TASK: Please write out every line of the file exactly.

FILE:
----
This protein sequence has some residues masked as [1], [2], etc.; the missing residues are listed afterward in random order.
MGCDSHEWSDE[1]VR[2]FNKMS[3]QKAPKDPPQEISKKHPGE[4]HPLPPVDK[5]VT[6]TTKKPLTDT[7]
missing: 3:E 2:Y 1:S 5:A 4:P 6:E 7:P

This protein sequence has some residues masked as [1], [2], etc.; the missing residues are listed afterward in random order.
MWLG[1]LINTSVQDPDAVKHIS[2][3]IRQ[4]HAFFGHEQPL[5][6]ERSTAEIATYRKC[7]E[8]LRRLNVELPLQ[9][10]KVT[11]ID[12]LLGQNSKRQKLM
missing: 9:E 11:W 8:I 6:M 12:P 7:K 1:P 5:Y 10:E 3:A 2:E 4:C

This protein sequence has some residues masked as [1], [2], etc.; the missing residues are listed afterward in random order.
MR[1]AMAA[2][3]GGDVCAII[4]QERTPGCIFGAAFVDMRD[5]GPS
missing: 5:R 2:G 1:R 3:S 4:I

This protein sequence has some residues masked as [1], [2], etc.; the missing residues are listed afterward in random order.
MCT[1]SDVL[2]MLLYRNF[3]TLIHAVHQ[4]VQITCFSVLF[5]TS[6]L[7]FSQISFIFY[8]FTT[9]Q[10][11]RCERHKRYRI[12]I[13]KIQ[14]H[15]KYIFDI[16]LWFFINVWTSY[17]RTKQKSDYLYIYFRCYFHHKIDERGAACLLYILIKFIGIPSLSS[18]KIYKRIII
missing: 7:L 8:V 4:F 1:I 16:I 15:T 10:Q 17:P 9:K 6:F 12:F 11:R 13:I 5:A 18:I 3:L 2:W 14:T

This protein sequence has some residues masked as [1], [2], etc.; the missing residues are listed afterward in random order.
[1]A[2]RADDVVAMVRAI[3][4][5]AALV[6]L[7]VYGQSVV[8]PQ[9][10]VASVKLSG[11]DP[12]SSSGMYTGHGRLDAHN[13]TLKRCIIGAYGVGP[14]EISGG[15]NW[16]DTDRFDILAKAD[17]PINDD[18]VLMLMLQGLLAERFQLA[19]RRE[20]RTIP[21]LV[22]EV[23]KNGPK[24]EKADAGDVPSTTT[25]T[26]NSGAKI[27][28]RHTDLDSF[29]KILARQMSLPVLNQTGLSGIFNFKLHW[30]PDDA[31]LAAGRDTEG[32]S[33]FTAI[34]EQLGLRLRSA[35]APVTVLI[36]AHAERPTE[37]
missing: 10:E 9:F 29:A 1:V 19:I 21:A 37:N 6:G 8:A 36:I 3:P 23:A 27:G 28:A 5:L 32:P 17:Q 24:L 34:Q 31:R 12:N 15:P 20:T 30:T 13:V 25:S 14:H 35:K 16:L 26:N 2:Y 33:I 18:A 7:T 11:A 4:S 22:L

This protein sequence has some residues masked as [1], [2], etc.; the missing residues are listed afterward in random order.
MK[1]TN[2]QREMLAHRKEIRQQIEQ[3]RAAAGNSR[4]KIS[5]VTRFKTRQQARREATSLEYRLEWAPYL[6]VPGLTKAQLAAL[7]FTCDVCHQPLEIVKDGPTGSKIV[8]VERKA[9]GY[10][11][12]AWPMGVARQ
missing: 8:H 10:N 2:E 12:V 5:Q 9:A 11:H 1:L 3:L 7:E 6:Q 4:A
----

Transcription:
This protein sequence has some residues masked as [1], [2], etc.; the missing residues are listed afterward in random order.
MGCDSHEWSDE[1]VR[2]FNKMS[3]QKAPKDPPQEISKKHPGE[4]HPLPPVDK[5]VT[6]TTKKPLTDT[7]
missing: 3:E 2:Y 1:S 5:A 4:P 6:E 7:P

This protein sequence has some residues masked as [1], [2], etc.; the missing residues are listed afterward in random order.
MWLG[1]LINTSVQDPDAVKHIS[2][3]IRQ[4]HAFFGHEQPL[5][6]ERSTAEIATYRKC[7]E[8]LRRLNVELPLQ[9][10]KVT[11]ID[12]LLGQNSKRQKLM
missing: 9:E 11:W 8:I 6:M 12:P 7:K 1:P 5:Y 10:E 3:A 2:E 4:C

This protein sequence has some residues masked as [1], [2], etc.; the missing residues are listed afterward in random order.
MR[1]AMAA[2][3]GGDVCAII[4]QERTPGCIFGAAFVDMRD[5]GPS
missing: 5:R 2:G 1:R 3:S 4:I

This protein sequence has some residues masked as [1], [2], etc.; the missing residues are listed afterward in random order.
MCT[1]SDVL[2]MLLYRNF[3]TLIHAVHQ[4]VQITCFSVLF[5]TS[6]L[7]FSQISFIFY[8]FTT[9]Q[10][11]RCERHKRYRI[12]I[13]KIQ[14]H[15]KYIFDI[16]LWFFINVWTSY[17]RTKQKSDYLYIYFRCYFHHKIDERGAACLLYILIKFIGIPSLSS[18]KIYKRIII
missing: 7:L 8:V 4:F 1:I 16:I 15:T 10:Q 17:P 9:K 6:F 12:F 11:R 13:I 5:A 18:I 3:L 2:W 14:T

This protein sequence has some residues masked as [1], [2], etc.; the missing residues are listed afterward in random order.
[1]A[2]RADDVVAMVRAI[3][4][5]AALV[6]L[7]VYGQSVV[8]PQ[9][10]VASVKLSG[11]DP[12]SSSGMYTGHGRLDAHN[13]TLKRCIIGAYGVGP[14]EISGG[15]NW[16]DTDRFDILAKAD[17]PINDD[18]VLMLMLQGLLAERFQLA[19]RRE[20]RTIP[21]LV[22]EV[23]KNGPK[24]EKADAGDVPSTTT[25]T[26]NSGAKI[27][28]RHTDLDSF[29]KILARQMSLPVLNQTGLSGIFNFKLHW[30]PDDA[31]LAAGRDTEG[32]S[33]FTAI[34]EQLGLRLRSA[35]APVTVLI[36]AHAERPTE[37]
missing: 10:E 9:F 29:A 1:V 19:I 21:A 37:N 6:G 8:A 36:I 3:P 23:A 27:G 28:A 5:L 32:P 17:Q 24:L 34:Q 31:R 12:N 15:P 20:T 30:T 13:V 25:S 14:H 35:K 16:L 26:N 2:Y 33:I 18:A 7:T 11:A 4:S 22:L

This protein sequence has some residues masked as [1], [2], etc.; the missing residues are listed afterward in random order.
MK[1]TN[2]QREMLAHRKEIRQQIEQ[3]RAAAGNSR[4]KIS[5]VTRFKTRQQARREATSLEYRLEWAPYL[6]VPGLTKAQLAAL[7]FTCDVCHQPLEIVKDGPTGSKIV[8]VERKA[9]GY[10][11][12]AWPMGVARQ
missing: 8:H 10:N 2:E 12:V 5:Q 9:A 11:H 1:L 3:L 7:E 6:Q 4:A